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The SEC is allegedly probing the Ethereum Foundation as part of a legal effort to classify ETH as a security. The investigation apparently emerged in the wake of the Ethereum network’s shift from a proof-of-work (PoW) consensus to Proof-of-Stake (PoS) in September 2022, which may have increased ETH’s degree of centralization in the commission’s eyes. Prior to his ongoing tenure as SEC Chair, Gary Gensler stated that he viewed the initial presale of ETH tokens in 2014 as a securities offering, but noted that, by 2018, the US securities regulator had considered it a commodity due to it becoming sufficiently decentralized. The SEC has previously asserted its authority to regulate ETH in court proceedings, claiming that the concentration of Ethereum nodes within the US means that transactions should be considered to have occurred within the commission’s jurisdiction.

The SEC has had opportunities to explicitly label ETH as a security in recent lawsuits against multiple crypto exchanges, but it has not done so. Additionally, the CFTC approved trading of commodity futures contracts based on the price of ETH years ago, which have now become the basis for SEC-approved ETFs backed by ETH futures. This raises questions regarding just how broad the SEC’s reported inquiry into the Ethereum Foundation is and how significantly it will impact applications for spot-backed ETH ETFs from a slate of major asset managers.

Related ETF & Assets: ProShares Ether Strategy ETF (EETH), Ethereum (ETH-USD)

Last week, it was reported that the Ethereum Foundation – a constant overseer of the Ethereum (ETH) network’s development since its earliest days and headed up by a board of executives that includes Ethereum co-founder Vitalik Buterin – had been subject to an inquiry by an undisclosed “state authority”. This speculation was the result of an amendment to a critical disclosure on the nonprofit’s website which previously stated it had “never been contacted by any agency anywhere in the world in a way which… falls outside the scope of regular business operations.” This significant change was followed up by further reporting from Fortune Magazine, which alleged the US Securities and Exchange Commission (SEC) was “waging an energetic legal campaign to classify Ethereum, the second-most popular cryptocurrency, as a security.” The Ethereum Foundation is headquartered in Switzerland and CoinDesk has highlighted the possibility that a Swiss regulator may be working with the SEC to acquire information from the foundation.

SEC’s Goals in ETH Probe May Face Hurdles with New Precedent

This conflicts with several SEC statements and regulatory decisions in the past, particularly a 2018 speech in which the director of the Commission’s Division of Corporation Finance at the time, William Hinman, referred to ETH as a commodity. This ultimately played a role in derailing a significant portion of the SEC’s case against Ripple Labs, the issuer of the cryptocurrency XRP. The SEC has claimed that XRP is a security and, therefore, an unregistered one since the company has never registered XRP sales with the commission despite offering the token as a potential investment contract to the general investor public. The commission brought suit over Ripple’s sale of more than $1.4 billion worth of the XRP digital tokens.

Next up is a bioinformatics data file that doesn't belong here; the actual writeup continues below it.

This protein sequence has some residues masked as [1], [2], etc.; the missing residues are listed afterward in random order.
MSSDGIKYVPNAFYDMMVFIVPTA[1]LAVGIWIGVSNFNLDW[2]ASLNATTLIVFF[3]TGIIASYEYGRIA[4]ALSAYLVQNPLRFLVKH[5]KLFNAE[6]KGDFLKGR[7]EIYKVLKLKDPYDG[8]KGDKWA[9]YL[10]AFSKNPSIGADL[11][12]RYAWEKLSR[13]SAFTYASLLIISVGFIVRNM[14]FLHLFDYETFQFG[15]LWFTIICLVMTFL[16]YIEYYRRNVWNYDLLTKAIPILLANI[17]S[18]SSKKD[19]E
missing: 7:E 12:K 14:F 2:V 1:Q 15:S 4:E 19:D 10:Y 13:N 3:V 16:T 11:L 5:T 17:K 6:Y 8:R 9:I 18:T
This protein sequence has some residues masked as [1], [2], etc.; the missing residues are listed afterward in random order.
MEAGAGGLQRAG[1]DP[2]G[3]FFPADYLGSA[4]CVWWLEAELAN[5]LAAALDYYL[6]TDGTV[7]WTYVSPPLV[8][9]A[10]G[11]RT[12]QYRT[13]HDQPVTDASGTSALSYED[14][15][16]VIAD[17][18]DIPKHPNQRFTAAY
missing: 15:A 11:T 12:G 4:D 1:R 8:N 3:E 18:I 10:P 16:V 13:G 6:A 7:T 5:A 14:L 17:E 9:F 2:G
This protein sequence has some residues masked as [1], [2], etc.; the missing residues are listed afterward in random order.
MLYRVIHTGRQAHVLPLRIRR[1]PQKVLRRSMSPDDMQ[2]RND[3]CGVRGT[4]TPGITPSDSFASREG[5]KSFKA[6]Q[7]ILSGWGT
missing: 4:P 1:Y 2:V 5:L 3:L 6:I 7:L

Ripple claimed it understood Hinman’s remarks to indicate that the SEC “would permit present-day sales of virtual currencies given the current market conditions for XRP.” The SEC struggled to communicate their views about Hinman’s speech to the court. Initially, the Commission claimed Hinman was making the speech in a personal capacity. However, it would later come to claim that he had received guidance and insight from the regulator’s legal team. The Commission’s defense also tried to block Ripple’s access to documents written by Hinman while he worked for the SEC, but it was eventually ordered to turn them over for the upcoming trial. Those proceedings will only concern a small amount of the XRP token sales originally at issue, as Southern District of New York Judge Analisa Torres dismissed claims against blind bid sales, as well as claims related to $600 million in XRP that current CEO Brad Garlinghouse and former CEO Christian Larsen sold on exchanges as personal sales. Blind sales of XRP that Ripple made on exchanges did not qualify as a securities offering or an investment contract as the buyers “could not have known if their payments of money went to Ripple, or any other seller of XRP”, concluded Judge Torres.

Understanding this precedent is critical, as it could potentially cover the millions of ETH transactions that occur on the network every day. As such, Fortune’s reporting characterized the probe into the Ethereum Foundation as…

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